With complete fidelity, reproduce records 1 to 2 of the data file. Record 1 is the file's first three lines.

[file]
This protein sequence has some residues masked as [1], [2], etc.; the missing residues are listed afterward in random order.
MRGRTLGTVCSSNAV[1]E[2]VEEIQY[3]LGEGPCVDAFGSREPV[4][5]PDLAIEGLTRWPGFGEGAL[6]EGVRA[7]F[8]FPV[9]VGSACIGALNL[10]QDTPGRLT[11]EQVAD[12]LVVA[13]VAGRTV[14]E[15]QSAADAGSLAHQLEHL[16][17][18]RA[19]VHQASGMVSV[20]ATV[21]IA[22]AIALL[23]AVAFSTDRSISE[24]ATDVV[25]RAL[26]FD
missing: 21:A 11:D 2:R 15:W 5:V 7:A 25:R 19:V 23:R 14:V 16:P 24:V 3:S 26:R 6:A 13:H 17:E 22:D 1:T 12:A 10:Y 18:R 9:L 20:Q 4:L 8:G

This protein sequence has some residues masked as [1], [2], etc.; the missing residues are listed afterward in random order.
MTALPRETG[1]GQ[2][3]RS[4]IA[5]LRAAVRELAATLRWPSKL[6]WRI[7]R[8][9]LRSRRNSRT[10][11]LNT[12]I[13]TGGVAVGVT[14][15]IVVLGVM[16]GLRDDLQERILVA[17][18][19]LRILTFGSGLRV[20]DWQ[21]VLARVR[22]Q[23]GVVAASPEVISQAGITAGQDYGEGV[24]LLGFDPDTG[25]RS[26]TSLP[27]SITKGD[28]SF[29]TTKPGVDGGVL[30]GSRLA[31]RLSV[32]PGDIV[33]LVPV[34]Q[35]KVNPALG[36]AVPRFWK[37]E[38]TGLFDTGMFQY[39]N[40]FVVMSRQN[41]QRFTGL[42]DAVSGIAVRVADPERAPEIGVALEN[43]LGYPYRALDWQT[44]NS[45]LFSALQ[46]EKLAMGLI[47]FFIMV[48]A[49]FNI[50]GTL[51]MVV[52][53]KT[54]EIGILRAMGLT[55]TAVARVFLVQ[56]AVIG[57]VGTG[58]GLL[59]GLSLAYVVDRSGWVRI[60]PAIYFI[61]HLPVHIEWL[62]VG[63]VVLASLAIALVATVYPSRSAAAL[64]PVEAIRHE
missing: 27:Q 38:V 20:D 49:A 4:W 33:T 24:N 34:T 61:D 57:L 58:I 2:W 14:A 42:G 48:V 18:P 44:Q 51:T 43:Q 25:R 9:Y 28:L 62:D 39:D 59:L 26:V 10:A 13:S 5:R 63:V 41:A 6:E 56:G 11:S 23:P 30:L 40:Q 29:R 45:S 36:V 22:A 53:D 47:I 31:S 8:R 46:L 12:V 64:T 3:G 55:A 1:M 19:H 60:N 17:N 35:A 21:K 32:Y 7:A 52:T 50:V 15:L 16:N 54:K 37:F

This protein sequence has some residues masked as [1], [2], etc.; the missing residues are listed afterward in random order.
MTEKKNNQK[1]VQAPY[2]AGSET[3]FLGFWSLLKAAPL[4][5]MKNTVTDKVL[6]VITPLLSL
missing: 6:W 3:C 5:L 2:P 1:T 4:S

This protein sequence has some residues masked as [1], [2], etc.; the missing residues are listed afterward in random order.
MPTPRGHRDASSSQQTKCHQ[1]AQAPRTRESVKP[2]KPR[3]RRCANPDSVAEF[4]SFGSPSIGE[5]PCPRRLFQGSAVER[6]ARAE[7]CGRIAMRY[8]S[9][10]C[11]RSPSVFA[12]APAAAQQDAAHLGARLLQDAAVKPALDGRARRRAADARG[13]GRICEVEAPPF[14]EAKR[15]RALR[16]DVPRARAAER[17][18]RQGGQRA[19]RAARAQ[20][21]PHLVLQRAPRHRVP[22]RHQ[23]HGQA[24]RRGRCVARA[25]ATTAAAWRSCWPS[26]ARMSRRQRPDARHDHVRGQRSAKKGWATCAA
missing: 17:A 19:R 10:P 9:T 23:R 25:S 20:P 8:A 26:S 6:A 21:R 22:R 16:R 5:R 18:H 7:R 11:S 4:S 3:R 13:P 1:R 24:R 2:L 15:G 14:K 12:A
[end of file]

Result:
This protein sequence has some residues masked as [1], [2], etc.; the missing residues are listed afterward in random order.
MRGRTLGTVCSSNAV[1]E[2]VEEIQY[3]LGEGPCVDAFGSREPV[4][5]PDLAIEGLTRWPGFGEGAL[6]EGVRA[7]F[8]FPV[9]VGSACIGALNL[10]QDTPGRLT[11]EQVAD[12]LVVA[13]VAGRTV[14]E[15]QSAADAGSLAHQLEHL[16][17][18]RA[19]VHQASGMVSV[20]ATV[21]IA[22]AIALL[23]AVAFSTDRSISE[24]ATDVV[25]RAL[26]FD
missing: 21:A 11:D 2:R 15:W 5:V 7:A 25:R 19:V 23:R 14:V 16:P 24:V 3:S 26:R 6:A 13:H 17:E 22:D 1:T 12:A 10:Y 18:R 9:L 20:Q 4:L 8:G

This protein sequence has some residues masked as [1], [2], etc.; the missing residues are listed afterward in random order.
MTALPRETG[1]GQ[2][3]RS[4]IA[5]LRAAVRELAATLRWPSKL[6]WRI[7]R[8][9]LRSRRNSRT[10][11]LNT[12]I[13]TGGVAVGVT[14][15]IVVLGVM[16]GLRDDLQERILVA[17][18][19]LRILTFGSGLRV[20]DWQ[21]VLARVR[22]Q[23]GVVAASPEVISQAGITAGQDYGEGV[24]LLGFDPDTG[25]RS[26]TSLP[27]SITKGD[28]SF[29]TTKPGVDGGVL[30]GSRLA[31]RLSV[32]PGDIV[33]LVPV[34]Q[35]KVNPALG[36]AVPRFWK[37]E[38]TGLFDTGMFQY[39]N[40]FVVMSRQN[41]QRFTGL[42]DAVSGIAVRVADPERAPEIGVALEN[43]LGYPYRALDWQT[44]NS[45]LFSALQ[46]EKLAMGLI[47]FFIMV[48]A[49]FNI[50]GTL[51]MVV[52][53]KT[54]EIGILRAMGLT[55]TAVARVFLVQ[56]AVIG[57]VGTG[58]GLL[59]GLSLAYVVDRSGWVRI[60]PAIYFI[61]HLPVHIEWL[62]VG[63]VVLASLAIALVATVYPSRSAAAL[64]PVEAIRHE
missing: 27:Q 38:V 20:D 49:A 4:W 33:T 24:N 34:T 61:D 57:L 58:I 2:W 14:A 42:G 48:V 18:P 44:Q 51:T 43:Q 25:R 9:Y 28:L 62:D 39:D 59:L 26:V 10:A 13:S 5:R 63:V 41:A 6:E 56:G 11:S 23:P 30:L 40:Q 29:R 45:S 36:V 22:A 53:D 47:I 31:S 8:R 46:L 12:V 64:T 3:G 55:A 1:M 19:H 60:N 17:N 35:A 21:K 32:Y 7:A 52:T 50:V 15:L 16:N 54:K 37:F